We are committed to providing good literature, and conversations about literature, for those who are pushed to the margins. Since our founding we have checked out thousands of paperbacks in all genres, from sci-fi to romance to memoir. Street Books fosters engagement between patrons and the housed community—and good books and conversation form the bridge.

To read more about Street Books, including how to make a donation to fund librarian shifts, bike maintenance, community outreach, and book purchases:

We welcome your donations of paperback books and reading glasses.


If you would like to donate a book (or more than one) and/or reading glasses, a collection site will be available throughout the conference near the registration desk.  If you do not want to pack books and glasses in your luggage, there are places nearby where you can purchase them (see list below).  Street Books is also in need of monetary donations and you can find out more by visiting their page:


According to one of the librarians: Our patrons’ taste covers the reading spectrum, so [you] can’t go wrong–though books like Louie L’Amour and Kerouac are always favorites.  And anything in Spanish is greatly appreciated.

Places to purchase books (not a comprehensive list)

Near the Oregon Convention Center (OCC) – walking times included, but remember to check on public transportation options ( )

  • Barnes & Noble
    1317 Lloyd Center (in the Lloyd Center Shopping Mall)
    About a 16-minute walk, 0.8 miles from the OCC
  • Broadway Books
    1714 NE Broadway St
    About 23-minute walk, 1.1 miles from the OCC
  • Title Wave Used Book Store
    216 NE Knott St
    A Multnomah County Library shop
    About 23-minute walk, 1.1 miles from the OCC.
  • Goodwill
    1231 NE Broadway St
    About 21-minute walk, 1.0 miles from the OCC

Near the Hilton – walking times included, but remember to check on public transportation options ( )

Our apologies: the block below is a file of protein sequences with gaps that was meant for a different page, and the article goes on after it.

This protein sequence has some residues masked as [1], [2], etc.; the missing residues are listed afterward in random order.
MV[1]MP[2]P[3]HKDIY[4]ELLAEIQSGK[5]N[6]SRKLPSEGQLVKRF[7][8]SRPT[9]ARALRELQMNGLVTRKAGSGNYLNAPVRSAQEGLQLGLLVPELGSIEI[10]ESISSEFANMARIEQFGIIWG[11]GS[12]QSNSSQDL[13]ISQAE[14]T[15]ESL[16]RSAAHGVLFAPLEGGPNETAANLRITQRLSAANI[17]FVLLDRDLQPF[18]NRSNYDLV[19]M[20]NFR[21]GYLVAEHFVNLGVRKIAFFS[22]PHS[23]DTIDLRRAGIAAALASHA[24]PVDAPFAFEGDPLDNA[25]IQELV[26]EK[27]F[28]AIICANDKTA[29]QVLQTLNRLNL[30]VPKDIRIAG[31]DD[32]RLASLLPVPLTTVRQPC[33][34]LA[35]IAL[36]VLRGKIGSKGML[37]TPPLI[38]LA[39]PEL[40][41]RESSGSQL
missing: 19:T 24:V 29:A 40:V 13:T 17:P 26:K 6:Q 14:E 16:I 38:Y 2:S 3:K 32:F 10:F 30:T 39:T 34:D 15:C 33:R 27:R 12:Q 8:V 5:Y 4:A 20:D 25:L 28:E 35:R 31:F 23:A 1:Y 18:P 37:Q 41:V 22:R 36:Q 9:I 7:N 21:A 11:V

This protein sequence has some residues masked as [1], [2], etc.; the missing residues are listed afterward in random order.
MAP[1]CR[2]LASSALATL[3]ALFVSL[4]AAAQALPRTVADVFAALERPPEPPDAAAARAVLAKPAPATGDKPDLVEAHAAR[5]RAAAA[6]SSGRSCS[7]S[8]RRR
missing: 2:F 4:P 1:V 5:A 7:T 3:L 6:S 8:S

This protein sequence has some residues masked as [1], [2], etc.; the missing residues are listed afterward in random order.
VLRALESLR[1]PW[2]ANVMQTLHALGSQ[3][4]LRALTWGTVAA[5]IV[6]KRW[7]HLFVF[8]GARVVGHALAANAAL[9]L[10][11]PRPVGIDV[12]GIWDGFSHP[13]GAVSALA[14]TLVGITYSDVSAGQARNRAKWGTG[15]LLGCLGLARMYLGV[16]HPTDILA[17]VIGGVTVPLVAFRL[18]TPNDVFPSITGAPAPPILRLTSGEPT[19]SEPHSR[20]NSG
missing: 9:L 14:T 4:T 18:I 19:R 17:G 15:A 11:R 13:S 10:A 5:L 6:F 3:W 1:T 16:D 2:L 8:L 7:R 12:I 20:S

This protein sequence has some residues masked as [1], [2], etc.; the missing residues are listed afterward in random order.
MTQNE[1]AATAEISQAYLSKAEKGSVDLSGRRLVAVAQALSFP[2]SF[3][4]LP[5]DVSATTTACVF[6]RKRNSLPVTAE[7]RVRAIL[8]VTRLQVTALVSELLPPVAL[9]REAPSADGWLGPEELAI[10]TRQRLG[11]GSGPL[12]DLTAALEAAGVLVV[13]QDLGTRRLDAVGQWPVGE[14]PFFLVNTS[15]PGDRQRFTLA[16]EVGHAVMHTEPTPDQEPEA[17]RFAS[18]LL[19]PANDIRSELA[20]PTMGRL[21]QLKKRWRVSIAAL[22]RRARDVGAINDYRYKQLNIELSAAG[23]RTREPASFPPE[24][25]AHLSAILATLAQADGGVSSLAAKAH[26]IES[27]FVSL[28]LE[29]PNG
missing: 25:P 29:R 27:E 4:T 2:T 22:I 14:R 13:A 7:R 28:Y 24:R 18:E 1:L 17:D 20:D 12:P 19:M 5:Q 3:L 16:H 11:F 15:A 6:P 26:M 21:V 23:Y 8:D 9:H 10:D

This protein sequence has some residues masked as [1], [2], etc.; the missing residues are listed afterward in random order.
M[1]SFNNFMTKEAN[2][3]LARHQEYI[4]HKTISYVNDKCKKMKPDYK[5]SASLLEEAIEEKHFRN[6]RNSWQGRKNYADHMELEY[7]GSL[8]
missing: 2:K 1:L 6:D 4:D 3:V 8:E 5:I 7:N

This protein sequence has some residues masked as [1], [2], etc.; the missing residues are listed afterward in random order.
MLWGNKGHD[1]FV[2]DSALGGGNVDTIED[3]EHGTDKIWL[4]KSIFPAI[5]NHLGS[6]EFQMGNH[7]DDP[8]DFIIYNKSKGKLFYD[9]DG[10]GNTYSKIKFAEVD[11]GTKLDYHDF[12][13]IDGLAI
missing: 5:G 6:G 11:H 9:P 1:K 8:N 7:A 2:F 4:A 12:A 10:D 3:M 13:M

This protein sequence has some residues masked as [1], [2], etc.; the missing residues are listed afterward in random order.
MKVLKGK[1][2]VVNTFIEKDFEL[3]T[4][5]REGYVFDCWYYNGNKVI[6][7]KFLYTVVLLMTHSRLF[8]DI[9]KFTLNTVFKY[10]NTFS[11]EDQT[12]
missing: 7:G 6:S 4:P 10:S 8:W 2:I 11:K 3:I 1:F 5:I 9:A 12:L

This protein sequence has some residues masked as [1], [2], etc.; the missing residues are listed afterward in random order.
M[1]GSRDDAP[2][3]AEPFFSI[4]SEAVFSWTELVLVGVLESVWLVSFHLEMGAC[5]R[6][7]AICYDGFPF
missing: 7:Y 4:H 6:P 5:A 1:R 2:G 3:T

• Powell’s
    1005 W Burnside St
    About 11-minute walk, .5 miles from the Hilton
  • Friends of the Library
    1020 SW Taylor St Suite 439
    About 5-minute walk, 0.2 miles from the Hilton

Places to purchase reading glasses (many of the bookstores will also have reading glasses available)

  • Dollar Tree
    1420 Lloyd Center
    About 20-minute walk, 0.9 miles from the OCC
  • Walgreens
    1620 NE Grand Ave
    About 13-minute walk, 0.6 miles from the OCC


Local Eats!

Contributed by: Katrina T. O’Brien
Collection Manager & Archivist // World of Speed ®

Welcome to the neighborhood, the area around the Oregon Convention Center is filled with plenty of places to eat, drink, and be merry.


Whether looking for a quick coffee or sandwich to go, a cafe to linger in, a place for colleagues to gather, a place to unwind, or gear up, you’ll find someplace unique to our city or somewhere that offers tastes just like home.




Spirit of 77

500 NE Martin Luther King Jr Blvd, Portland, OR 97232

1 min walk from the convention center

Rethink bar food with a cold adult beverage while watching the game, or multiple games



Starbucks, 525 NE Grand Ave, Portland, OR 97232

1 min walk

There’s always a Starbucks nearby so get your Starbucks’ lingo down


Table 6

622 NE Grand Ave, Portland, OR 97232

2 min walk

The café’s daily menu changes offer unique breakfast and lunch options


Dutch Bros. Coffee

430 NE Lloyd Blvd, Portland, OR 97232

2 min walk

Some equate it to the Dunkin Donuts of the west coast, minus the donuts.


Citizen Baker

1089 NE Grand Ave, Portland, OR 97232

6 min walk

Exactly what you hope for from an independent cafe, plus a few surprises


J Cafe

533 NE Holladay St #101, Portland, OR 97232

6 min walk

Hot and cold breakfast and lunch with plenty of gluten free options


Red Robin

1139 NE Grand Ave, Portland, OR 97232

7 min walk

Classic chain restaurant known for burgers and brew with all the staples you’d expect



1135 NE Martin Luther King Jr Blvd, Portland, OR 97232

6 min walk

Fresh, local sustainable Pacific Northwest fast food joint known for its burgers and shakes



1211 NE MLK Jr Blvd, Portland, OR 97232

7 min walk